Loyola to Test Nonsurgical Heart Valve Replacement

News Archive April 15, 2011

Loyola to Test Nonsurgical Heart Valve Replacement

Catheter Procedure is Potential Alternative to Open-Heart Surgery
MAYWOOD, Ill. -- Loyola University Hospital is enrolling patients in a clinical trial that offers an alternative to traditional open-heart surgery for patients who need new aortic heart valves. Loyola is among a select group of 40 hospitals participating in the Medtronic CoreValve® U.S. Clinical Trial. Loyola is one of the few study sites in the Midwest, and the only site in the Chicago area. The device is being tested on patients with severe aortic stenosis, which occurs when the heart's aortic valve is narrowed, restricting blood flow from the heart to the body. The valve doesn't open properly, forcing the heart to work harder to pump blood. The condition can lead to heart failure and death. About 100,000 people in the United States suffer from severe aortic stenosis. The most common treatment is to replace the aortic valve in a traditional open-heart surgery. The clinical trial will evaluate an alternative procedure, in which an artificial valve is delivered and deployed with a catheter (thin tube). The catheter is inserted into an artery in the groin and guided up to the heart. Once in place, the artificial valve takes over the function of the diseased valve, ensuring that oxygen-rich blood flows into the aorta, the body's main artery. Principal investigators for the Loyola site are Ferdinand Leya, MD, professor of medicine and director of interventional cardiology, and Mamdouh Bakhos, MD, professor and chair of thoracic and cardiovascular surgery. "If proven safe and effective, this technology could be the next great advance in minimally invasive treatment of patients with heart disease," Leya said. Bakhos said the technology "has the potential to help many patients, for whom, at this point, there is no alternative." The device has been approved in more than 40 countries, but is considered an investigational device in the United States. The U.S. clinical trial will enroll more than 1,300 patients. It will be a collaborative effort by cardiac surgeons and interventional cardiologists. Most patients will be enrolled in a treatment group based on clinical and surgical risk. They will be randomly assigned to receive either traditional open-heart valve replacement or valve replacement deployed by a catheter. Patients who have extreme or prohibitive surgical risks will be considered as candidates for the catheter procedure.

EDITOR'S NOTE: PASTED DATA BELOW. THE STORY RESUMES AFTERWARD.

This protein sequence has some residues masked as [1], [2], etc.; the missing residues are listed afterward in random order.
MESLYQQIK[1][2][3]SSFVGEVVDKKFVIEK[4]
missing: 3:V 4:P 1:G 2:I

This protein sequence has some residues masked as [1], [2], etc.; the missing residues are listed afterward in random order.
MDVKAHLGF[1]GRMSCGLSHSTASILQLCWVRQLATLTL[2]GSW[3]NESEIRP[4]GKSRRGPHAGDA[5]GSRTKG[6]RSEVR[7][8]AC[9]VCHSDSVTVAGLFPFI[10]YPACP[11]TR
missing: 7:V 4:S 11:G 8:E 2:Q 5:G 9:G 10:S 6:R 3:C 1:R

Loyola University Health System (LUHS) is a member of Trinity Health. Based in the western suburbs of Chicago, LUHS is a quaternary care system with a 61-acre main medical center campus, the 36-acre Gottlieb Memorial Hospital campus and more than 30 primary and specialty care facilities in Cook, Will and DuPage counties. The medical center campus is conveniently located in Maywood, 13 miles west of the Chicago Loop and 8 miles east of Oak Brook, Ill. The heart of the medical center campus is a 559-licensed-bed hospital that houses a Level 1 Trauma Center, a Burn Center and the Ronald McDonald® Children's Hospital of Loyola University Medical Center. Also on campus are the Cardinal Bernardin Cancer Center, Loyola Outpatient Center, Center for Heart & Vascular Medicine and Loyola Oral Health Center as well as the LUC Stritch School of Medicine, the LUC Marcella Niehoff School of Nursing and the Loyola Center for Fitness. Loyola's Gottlieb campus in Melrose Park includes the 255-licensed-bed community hospital, the Professional Office Building housing 150 private practice clinics, the Adult Day Care, the Gottlieb Center for Fitness, Loyola Center for Metabolic Surgery and Bariatric Care and the Loyola Cancer Care & Research at the Marjorie G. Weinberg Cancer Center at Melrose Park.
© 2011 Loyola University Chicago Health Sciences Division. All rights reserved.  &npsp; Privacy Policy   Privacy Policy